ireland as woman

To have a movie like this, which is a really lovely film, entirely about this incredible woman and directed by Susan [Johnson], who is just an amazing director — it’s a fantastic thing. But the fact that it’s even a conversation blows my mind. That it’s not just a given that it’s just a movie about a character directed by a director, which is the way it should be. The fact that we have to qualify that is where the problem is. Women are brilliant, if not more brilliant, than men. It’s about the quality of work that’s produced as opposed to the sex of the person who produces it.

Colin o'donoghue- Popsugar

I stan the right man

Today we resist. We stand in solidarity with the women who have lost their lives on hospital beds because doctors have refused to remove a septic foetus because it still has a heartbeat. We stand with the thousands of women who have to travel to the UK every year to have an abortion because they face a 14 year prison sentence if they have one at home. We stand together, tall, against those who do not allow us the rights to our own bodies.

With all the new information released about Tuam, we must resist now more than ever against the Catholic Church. They have the audacity to control our bodies, to forbid us our right of abortion when they have murdered over 796 infants and dumped their bodies in a septic tank.

We stand for our foremothers who were forced into the Laundries and Mother and Baby homes, who never had even the choice of travel, whose babies were ripped from their arms and never seen again.

Today we stand for women all over the country who deserve better.


Highlights from Ophelia.

- some man yelling “viva la Ireland” followed me a woman yelling “Richard get back inside you haven’t any clothes on.”

-lots of leaves, sticks and fences blowing around.

-a 10 year old flying her kite

-I have gained 6 (six) wheelie bins.

-me neighbours washing stayed on the line.

-no one has a shed anymore, they just fecked off.

-I ran out of tea-bags and took a walk of shame to the offy.

-someone’s roof is now in my garden.

-a car was being dragged down the road by the wind.

-me grandpa and I stood in the garden and watched his shed fly away.

-me neighbours little kid screamed bible verses out his window

Feel free to reblog and add anything you’ve done/seen

Chloe, 20, Cork, Ireland. Transgender woman.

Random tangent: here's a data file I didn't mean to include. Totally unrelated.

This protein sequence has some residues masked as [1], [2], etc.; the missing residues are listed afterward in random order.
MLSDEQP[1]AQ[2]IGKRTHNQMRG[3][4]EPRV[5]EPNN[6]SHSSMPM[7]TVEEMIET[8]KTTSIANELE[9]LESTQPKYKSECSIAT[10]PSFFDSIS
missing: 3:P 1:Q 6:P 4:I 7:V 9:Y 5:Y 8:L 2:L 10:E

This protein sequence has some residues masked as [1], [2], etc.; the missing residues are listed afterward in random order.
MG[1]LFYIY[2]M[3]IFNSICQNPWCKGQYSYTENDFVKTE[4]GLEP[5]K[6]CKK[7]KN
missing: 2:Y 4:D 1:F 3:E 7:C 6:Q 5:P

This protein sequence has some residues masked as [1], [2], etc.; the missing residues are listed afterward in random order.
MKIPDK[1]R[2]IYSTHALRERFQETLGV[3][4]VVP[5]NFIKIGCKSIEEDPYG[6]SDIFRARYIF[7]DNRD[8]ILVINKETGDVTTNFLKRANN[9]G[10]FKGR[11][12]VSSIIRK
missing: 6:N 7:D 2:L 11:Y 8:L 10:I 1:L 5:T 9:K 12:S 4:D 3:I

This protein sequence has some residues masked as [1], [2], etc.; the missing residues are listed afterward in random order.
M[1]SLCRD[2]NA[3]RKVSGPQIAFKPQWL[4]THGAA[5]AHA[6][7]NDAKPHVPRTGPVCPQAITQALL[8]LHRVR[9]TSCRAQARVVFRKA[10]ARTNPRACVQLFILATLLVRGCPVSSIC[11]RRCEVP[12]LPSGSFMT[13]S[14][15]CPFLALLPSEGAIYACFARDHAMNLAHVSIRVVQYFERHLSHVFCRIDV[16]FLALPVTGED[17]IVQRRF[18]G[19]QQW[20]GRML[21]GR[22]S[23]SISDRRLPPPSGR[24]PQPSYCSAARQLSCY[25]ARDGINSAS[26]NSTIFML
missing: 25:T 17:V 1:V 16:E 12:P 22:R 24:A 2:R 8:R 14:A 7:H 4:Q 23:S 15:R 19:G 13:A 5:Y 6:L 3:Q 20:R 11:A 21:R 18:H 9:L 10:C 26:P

1. I think I was about 6 or 7 when I first understood that my gender mattered. I remember going shopping with my mom and my sister in our local toy store for babies and trying to make it as obvious as possible that we weren’t buying the dolls for ourselves, we would say loudly ‘I wonder if Chloe would like this one.’ We were afraid we would meet a child in one of our classes or meet a family friend and have to explain that we played with a toy that was by default gendered a “girls” toy. It wasn’t until my teenage years that I fully felt uncomfortable with my gender and it took me until I was 19 to fully realize that something had to change for me to feel comfortable in myself.

2-After coming out I had huge diaspora and struggled hugely leaving the house and speaking when I was out in public. There were moments where I would feel like I was doing the right thing and moments I thought I was going crazy. Gradually, over time, I started to feel the benefits of being true to myself. Everything felt natural to me, the clothes fitted my body better, my hair getting longer suited me more. I have started growing more as a person.  

5. My mother is my biggest support, she has been there through the good and the bad days. Some family members have struggled, but most are trying which is all I ask. My friends were the least phased when I came out and quickly adjusted to the new name and pronouns.

6. The biggest challenge I have faced has probably been the public scrutiny, hateful comments, misgendering, hateful videos being made of myself and my sister (she has a transgender older sister).  Living in a body that you feel doesn’t fully belong to you yet, is extremely painful, but dealing with people who think you are disgusting and sick is mentally draining.

7. I am perfectly imperfect and proud.

8. I hope someday I can have a family and be an unconditionally loving mother, just like mine has been to me.

9. We are equal members of society and deserve the same respect as anyone else.

11. What has been the hardest?

Losing family. The depression. Daily anxiety. misgendering in the workplace. The abuse.

12. I understand that my gender does not define me or who I am. I refuse to let gender roles and female/male privilege control me. We have used gender for centuries to overpower each other and use our gender as an excuse to get out of doing things that we would prefer not to do. Your gender should not be affected in the workplace, in society, in bathrooms, in relationships. Your gender is your own personal identity.

Regardless of bus strikes and the rain pouring down, an estimated 20,000 made it into Dublin for the march for choice. It is absolutely absurd that if a woman is going to die from pregnancy in this country she can not have an abortion to save her life. The government can not ignore us anymore post about this as much as you can, share this and anything related as much as you can. Together we will repeal the 8th.